Here are six considerations for banks and credit unions evaluating CMS options for their new website redesign.
By Douglas Malan, Senior Writer at ZAG Interactive
A content management system (CMS) is an online tool that provides website authoring, collaboration, and administration tools that allow users with little- to no knowledge of web programming languages or markup languages create and manage website content with relative ease.
Shopping for the proper content management system for your website redesign project is a lot like buying tires for a vehicle. People don’t always put enough time into considering their options, but the decision is vital to the overall experience. If you’re hugging corners in your sleek luxury sedan, you want tires designed to maximize your car’s engineering. If you’re driving a four-cylinder commuter, you don’t need expensive racing tires to get the best performance. Similarly, when you’re redesigning your website, you need to choose the CMS that best suits the experience you want to deliver. You don’t want a CMS that falls short, and you don’t want to overpay for features you won’t use.
In most cases, your project likely falls into one of three categories:
- A simple site with basic functionality and a few dozen pages or less.
- A mid-level site with more robust functionality, such as logins and interactive forms, with anywhere from 75 to 150 pages.
- A site with enhanced functionality and interactivity with a large page count.
Where your project falls within this range dictates the type of CMS you need to achieve your digital goals. Here are some points to keep in mind when considering which CMS is right for you.
1. Type of Functionality
If your website will feature logins, online chat, rates databases and more, you’ll need a CMS to support that functionality. Delivering a powerful and interactive experience to your audience will require a greater investment in your CMS. If your functionality is simpler, you might be better served with a less expensive CMS option.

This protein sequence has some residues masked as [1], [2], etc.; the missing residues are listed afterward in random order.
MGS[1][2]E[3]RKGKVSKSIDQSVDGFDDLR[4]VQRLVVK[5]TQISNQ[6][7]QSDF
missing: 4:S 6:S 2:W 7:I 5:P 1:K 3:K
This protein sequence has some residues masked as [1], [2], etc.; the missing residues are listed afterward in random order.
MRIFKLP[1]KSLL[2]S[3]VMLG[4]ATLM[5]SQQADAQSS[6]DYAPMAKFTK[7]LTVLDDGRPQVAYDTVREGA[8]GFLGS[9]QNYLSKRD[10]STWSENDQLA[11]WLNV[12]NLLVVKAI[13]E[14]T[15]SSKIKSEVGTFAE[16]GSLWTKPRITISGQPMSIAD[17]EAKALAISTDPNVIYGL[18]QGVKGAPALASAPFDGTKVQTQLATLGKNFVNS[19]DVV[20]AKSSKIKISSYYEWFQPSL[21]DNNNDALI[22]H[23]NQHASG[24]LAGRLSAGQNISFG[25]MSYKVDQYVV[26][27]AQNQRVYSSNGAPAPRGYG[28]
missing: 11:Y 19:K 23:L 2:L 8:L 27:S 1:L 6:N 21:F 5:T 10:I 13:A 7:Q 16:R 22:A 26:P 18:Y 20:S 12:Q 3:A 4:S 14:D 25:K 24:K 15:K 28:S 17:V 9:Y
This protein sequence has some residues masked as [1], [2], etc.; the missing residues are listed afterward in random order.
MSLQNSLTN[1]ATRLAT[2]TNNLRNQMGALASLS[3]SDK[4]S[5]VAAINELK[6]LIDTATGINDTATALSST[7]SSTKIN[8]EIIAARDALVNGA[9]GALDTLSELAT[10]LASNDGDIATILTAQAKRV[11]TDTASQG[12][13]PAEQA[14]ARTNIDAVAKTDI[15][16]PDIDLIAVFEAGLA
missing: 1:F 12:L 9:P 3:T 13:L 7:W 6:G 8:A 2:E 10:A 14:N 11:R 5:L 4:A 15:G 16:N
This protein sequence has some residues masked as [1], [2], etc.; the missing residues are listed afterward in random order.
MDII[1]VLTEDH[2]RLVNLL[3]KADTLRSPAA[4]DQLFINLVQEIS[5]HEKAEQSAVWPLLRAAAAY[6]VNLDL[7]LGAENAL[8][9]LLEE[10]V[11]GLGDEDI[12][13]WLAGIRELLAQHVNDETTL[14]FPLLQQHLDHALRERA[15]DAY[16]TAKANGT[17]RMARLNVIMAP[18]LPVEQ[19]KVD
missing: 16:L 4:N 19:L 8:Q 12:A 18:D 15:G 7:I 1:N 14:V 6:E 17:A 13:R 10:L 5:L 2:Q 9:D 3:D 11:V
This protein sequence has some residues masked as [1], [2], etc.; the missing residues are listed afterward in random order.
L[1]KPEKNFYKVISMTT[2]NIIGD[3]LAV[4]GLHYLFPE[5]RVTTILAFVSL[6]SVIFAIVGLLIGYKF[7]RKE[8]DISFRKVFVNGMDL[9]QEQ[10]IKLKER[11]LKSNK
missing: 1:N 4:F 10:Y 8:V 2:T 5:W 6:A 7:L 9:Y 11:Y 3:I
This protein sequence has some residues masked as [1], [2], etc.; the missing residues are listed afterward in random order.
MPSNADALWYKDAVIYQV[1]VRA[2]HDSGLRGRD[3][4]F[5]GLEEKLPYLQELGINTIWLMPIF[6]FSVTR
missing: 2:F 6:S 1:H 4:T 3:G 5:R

2. Ongoing Costs
A larger, more interactive and powerful website requires a budget to maintain it properly. If your marketing budget doesn’t allow for ongoing maintenance and updates after you launch, you may need to reconsider the size and type of your site’s CMS. Annual CMS license fees also should be taken into consideration. For the sake of your brand, you will benefit more if you deliver a better user experience with a scaled-down site that you can maintain regularly, than if you launch a huge site with all the bells and whistles that you cannot keep updated and functioning efficiently.
3. Flexibility and Scalability
As you develop strategies for the website you want today, keep in mind the website you will need in the future. Your product lines and service offerings will grow with your business, and you will need a website capable of adjusting easily and efficiently. Maybe you want to add a blog. Maybe you want to add new product pages or create landing pages for a targeted marketing campaign. A CMS that can scale to fit your marketing strategies will be an ideal fit so you can augment your site without creating a massive project.
4. Third-Party Integration
If you offer online chat functionality, calculators or any other integrated third-party applications, your CMS will need to be up to the task. Take a hard look at the functionality and applications you want to include and then figure out which CMS will allow you to deliver these online experiences to your audience.
5. Digital Agency Involvement
Do you plan to manage all aspects of your website in-house after launch? With your marketing and IT departments juggling various responsibilities, the task of updating a robust website could prove to be a significant strain that leads to missed deadlines on projects and/or a lag in keeping your website’s content current. With a larger website project, you’ll find great value in partnering with a digital agency that can manage your support requests and guide you with recommendations on achieving the best ROI from your primary digital asset.
6. Compliance Considerations
For most banks and credit unions, compliance is a primary concern. The CMS you choose should provide the features, safeguards and functionality you need to ensure compliance at all turns. This includes keeping a history of revisions made to your website so you can track all activity to a specific date and time.
Choosing the proper CMS is a critical component of your website redesign project. Do your homework to ensure that your decision will set your institution up for success now and in the future.